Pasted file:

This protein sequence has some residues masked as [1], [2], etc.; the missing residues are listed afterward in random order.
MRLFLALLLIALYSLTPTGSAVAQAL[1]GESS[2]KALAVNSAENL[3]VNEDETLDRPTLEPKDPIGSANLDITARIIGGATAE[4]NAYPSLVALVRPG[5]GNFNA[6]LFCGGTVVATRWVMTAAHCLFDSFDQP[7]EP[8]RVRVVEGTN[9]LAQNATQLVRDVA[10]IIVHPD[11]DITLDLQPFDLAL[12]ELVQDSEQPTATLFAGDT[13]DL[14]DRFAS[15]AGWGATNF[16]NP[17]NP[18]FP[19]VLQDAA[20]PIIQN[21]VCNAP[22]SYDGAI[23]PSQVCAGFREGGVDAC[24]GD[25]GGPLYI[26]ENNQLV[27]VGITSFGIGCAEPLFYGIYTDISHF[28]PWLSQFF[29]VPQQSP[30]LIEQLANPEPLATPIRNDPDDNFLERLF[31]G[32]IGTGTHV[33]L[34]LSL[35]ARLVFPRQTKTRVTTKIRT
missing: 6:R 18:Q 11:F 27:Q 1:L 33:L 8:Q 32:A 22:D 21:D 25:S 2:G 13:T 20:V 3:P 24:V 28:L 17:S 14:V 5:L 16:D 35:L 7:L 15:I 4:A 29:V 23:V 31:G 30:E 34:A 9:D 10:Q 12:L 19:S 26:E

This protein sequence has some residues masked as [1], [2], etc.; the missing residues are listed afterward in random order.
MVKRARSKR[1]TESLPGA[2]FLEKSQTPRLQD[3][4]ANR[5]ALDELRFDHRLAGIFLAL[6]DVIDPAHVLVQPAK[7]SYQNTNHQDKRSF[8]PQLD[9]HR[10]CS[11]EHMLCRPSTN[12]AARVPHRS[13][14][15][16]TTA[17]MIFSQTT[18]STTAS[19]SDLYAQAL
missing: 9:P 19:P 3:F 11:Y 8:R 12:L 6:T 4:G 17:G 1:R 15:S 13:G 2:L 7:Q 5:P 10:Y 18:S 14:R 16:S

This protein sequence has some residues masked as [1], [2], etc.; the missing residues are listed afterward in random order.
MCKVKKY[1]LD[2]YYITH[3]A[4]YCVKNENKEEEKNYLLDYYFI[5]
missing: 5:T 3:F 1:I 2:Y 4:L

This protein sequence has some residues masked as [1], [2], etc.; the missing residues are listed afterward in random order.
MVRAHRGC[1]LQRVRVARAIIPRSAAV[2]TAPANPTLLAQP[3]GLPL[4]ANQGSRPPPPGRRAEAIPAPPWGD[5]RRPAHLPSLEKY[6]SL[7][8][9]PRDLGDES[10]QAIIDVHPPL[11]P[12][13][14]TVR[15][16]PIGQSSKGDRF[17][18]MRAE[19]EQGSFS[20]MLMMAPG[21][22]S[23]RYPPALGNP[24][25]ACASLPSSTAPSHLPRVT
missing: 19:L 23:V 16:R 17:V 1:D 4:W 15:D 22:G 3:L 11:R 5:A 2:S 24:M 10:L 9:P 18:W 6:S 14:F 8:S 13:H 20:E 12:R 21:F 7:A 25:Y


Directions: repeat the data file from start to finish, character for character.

This protein sequence has some residues masked as [1], [2], etc.; the missing residues are listed afterward in random order.
MRLFLALLLIALYSLTPTGSAVAQAL[1]GESS[2]KALAVNSAENL[3]VNEDETLDRPTLEPKDPIGSANLDITARIIGGATAE[4]NAYPSLVALVRPG[5]GNFNA[6]LFCGGTVVATRWVMTAAHCLFDSFDQP[7]EP[8]RVRVVEGTN[9]LAQNATQLVRDVA[10]IIVHPD[11]DITLDLQPFDLAL[12]ELVQDSEQPTATLFAGDT[13]DL[14]DRFAS[15]AGWGATNF[16]NP[17]NP[18]FP[19]VLQDAA[20]PIIQN[21]VCNAP[22]SYDGAI[23]PSQVCAGFREGGVDAC[24]GD[25]GGPLYI[26]ENNQLV[27]VGITSFGIGCAEPLFYGIYTDISHF[28]PWLSQFF[29]VPQQSP[30]LIEQLANPEPLATPIRNDPDDNFLERLF[31]G[32]IGTGTHV[33]L[34]LSL[35]ARLVFPRQTKTRVTTKIRT
missing: 6:R 18:Q 11:F 27:Q 1:L 33:L 8:Q 32:A 22:D 21:D 25:S 2:G 13:T 20:V 3:P 24:V 28:L 17:S 14:V 5:L 16:D 35:L 7:L 15:I 4:A 29:V 23:V 31:G 30:E 34:A 9:D 10:Q 12:L 19:S 26:E

This protein sequence has some residues masked as [1], [2], etc.; the missing residues are listed afterward in random order.
MVKRARSKR[1]TESLPGA[2]FLEKSQTPRLQD[3][4]ANR[5]ALDELRFDHRLAGIFLAL[6]DVIDPAHVLVQPAK[7]SYQNTNHQDKRSF[8]PQLD[9]HR[10]CS[11]EHMLCRPSTN[12]AARVPHRS[13][14][15][16]TTA[17]MIFSQTT[18]STTAS[19]SDLYAQAL
missing: 9:P 19:P 3:F 11:Y 8:R 12:L 6:T 4:G 17:G 1:R 15:S 13:G 2:L 7:Q 5:P 10:Y 18:S 14:R 16:S

This protein sequence has some residues masked as [1], [2], etc.; the missing residues are listed afterward in random order.
MCKVKKY[1]LD[2]YYITH[3]A[4]YCVKNENKEEEKNYLLDYYFI[5]
missing: 5:T 3:F 1:I 2:Y 4:L

This protein sequence has some residues masked as [1], [2], etc.; the missing residues are listed afterward in random order.
MVRAHRGC[1]LQRVRVARAIIPRSAAV[2]TAPANPTLLAQP[3]GLPL[4]ANQGSRPPPPGRRAEAIPAPPWGD[5]RRPAHLPSLEKY[6]SL[7][8][9]PRDLGDES[10]QAIIDVHPPL[11]P[12][13][14]TVR[15][16]PIGQSSKGDRF[17][18]MRAE[19]EQGSFS[20]MLMMAPG[21][22]S[23]RYPPALGNP[24][25]ACASLPSSTAPSHLPRVT
missing: 19:L 23:V 16:R 17:V 1:D 4:W 15:D 22:G 3:L 11:R 5:A 2:S 24:M 10:L 9:P 18:W 6:S 14:F 8:S 13:H 20:E 12:R 21:F 7:A 25:Y